Please note: It is not possible to get a transcript of a hearing if the record of the hearing is no longer stored. Generally, records are only held for 5 years.

If you have previously had your case referred to the Criminal Cases Review Commission, they may be able to provide you with a copy of your court transcripts. You can view their policy in CCRC – Court Transcripts Formal Memorandum.


Victim surcharge

Since October 2012, a new system of imposing a victim surcharge has been in force. The previous regime involved a £15 surcharge on all convicted individuals where a financial penalty was imposed.

The new regime will see the surcharge levied on all those convicted in the courts of any criminal offence. The sums involved will depend on the sentence imposed and so the surcharge is not related to the type of offence committed, the harm caused, the loss suffered by the victim or, crucially, the means of the individual to pay. The surcharge is separate and distinct from any costs or compensation awarded. Judges will have no discretion as to whether they imposed it or not.

The amounts (for those over 18) are as follows:

Offender aged 18 or over at date of the offenceOne Or more offences committed before 8th April 2016All offence(s) committed on or after 8th April 2016
A Conditional discharge£15£20
A fine10% of the fine value with a £20 minimum and a £120 maximum (surcharge should be rounded up or down to the nearest pound)10% of the fine value with a £30 minimum and a £170 maximum (surcharge should be rounded up or down to the nearest pound)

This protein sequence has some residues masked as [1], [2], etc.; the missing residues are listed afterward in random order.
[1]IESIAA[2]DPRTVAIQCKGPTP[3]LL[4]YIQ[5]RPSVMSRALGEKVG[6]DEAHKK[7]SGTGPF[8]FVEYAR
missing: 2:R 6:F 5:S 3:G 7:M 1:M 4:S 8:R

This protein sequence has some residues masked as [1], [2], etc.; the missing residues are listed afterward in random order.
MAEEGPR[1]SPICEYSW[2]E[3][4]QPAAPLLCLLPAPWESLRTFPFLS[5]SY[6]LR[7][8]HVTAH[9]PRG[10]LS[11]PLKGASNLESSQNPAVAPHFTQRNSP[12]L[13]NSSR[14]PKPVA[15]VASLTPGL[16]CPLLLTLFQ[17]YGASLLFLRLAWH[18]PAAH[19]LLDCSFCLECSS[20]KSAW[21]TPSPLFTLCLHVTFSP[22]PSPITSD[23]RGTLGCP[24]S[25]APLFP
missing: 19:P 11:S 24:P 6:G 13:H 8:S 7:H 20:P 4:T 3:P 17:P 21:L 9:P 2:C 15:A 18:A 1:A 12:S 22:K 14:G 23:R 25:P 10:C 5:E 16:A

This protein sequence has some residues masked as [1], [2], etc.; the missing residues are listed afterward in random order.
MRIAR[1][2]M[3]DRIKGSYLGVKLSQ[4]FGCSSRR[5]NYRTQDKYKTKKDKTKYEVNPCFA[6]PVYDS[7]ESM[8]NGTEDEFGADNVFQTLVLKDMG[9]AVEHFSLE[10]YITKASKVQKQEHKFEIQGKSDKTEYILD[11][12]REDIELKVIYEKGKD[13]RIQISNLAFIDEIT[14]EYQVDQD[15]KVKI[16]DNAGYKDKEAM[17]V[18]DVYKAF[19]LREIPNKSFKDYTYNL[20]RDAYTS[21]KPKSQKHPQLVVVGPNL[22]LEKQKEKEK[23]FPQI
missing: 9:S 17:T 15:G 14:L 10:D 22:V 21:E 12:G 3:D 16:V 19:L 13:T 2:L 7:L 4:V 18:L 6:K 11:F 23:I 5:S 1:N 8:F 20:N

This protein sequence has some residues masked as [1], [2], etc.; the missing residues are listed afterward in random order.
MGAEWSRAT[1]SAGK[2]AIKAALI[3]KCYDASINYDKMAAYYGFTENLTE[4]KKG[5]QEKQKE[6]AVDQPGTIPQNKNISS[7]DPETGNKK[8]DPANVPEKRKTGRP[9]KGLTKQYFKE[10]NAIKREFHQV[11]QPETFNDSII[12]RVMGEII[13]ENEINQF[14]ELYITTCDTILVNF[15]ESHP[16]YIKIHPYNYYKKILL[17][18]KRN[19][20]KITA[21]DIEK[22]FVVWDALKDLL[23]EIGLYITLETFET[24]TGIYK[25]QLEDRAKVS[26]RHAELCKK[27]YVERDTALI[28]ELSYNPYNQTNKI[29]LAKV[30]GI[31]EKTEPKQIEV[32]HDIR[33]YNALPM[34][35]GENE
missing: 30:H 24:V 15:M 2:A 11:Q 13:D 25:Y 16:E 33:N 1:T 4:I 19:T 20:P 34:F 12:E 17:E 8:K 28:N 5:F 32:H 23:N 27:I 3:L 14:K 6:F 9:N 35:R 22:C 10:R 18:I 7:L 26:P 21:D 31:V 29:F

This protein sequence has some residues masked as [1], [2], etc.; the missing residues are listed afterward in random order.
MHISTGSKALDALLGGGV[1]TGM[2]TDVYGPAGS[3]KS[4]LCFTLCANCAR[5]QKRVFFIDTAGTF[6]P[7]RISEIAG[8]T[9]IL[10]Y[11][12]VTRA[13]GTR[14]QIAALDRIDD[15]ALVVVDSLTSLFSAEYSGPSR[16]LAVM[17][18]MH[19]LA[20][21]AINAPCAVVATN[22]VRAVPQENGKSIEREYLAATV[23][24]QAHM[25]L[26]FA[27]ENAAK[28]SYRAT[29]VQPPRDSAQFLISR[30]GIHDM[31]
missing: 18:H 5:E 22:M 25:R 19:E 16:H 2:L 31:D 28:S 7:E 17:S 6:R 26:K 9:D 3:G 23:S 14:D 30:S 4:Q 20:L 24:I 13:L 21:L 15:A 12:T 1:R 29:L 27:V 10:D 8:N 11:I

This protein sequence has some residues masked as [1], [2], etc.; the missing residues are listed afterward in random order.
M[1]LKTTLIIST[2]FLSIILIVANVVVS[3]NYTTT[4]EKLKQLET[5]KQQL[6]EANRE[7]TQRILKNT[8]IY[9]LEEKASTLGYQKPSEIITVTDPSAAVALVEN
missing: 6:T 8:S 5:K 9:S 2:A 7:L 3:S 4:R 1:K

A community sentence£60£85
An immediate custodial sentence *6 months and below – £80
Over 6 months and up to and including 2 years – £100
Over 2 years – £120 (only in Crown Court)
6 months and below – £115
Over 6 months and up to and including 2 years – £140
Over 2 years – £170 (only in Crown Court
A suspended sentence 6 months and below – £80
Over 6 months – £100
6 months and below – £115
Over 6 months – £140

*When sentencing in magistrates’ courts to immediate custody for a single offence committed before 1 September 2014 or more than one offence at least one of which was committed before 1 September 2014, no surcharge is payable.

The Ministry of Justice has published a circular which introduces in more detail the Victim Surcharge. This is available to download here.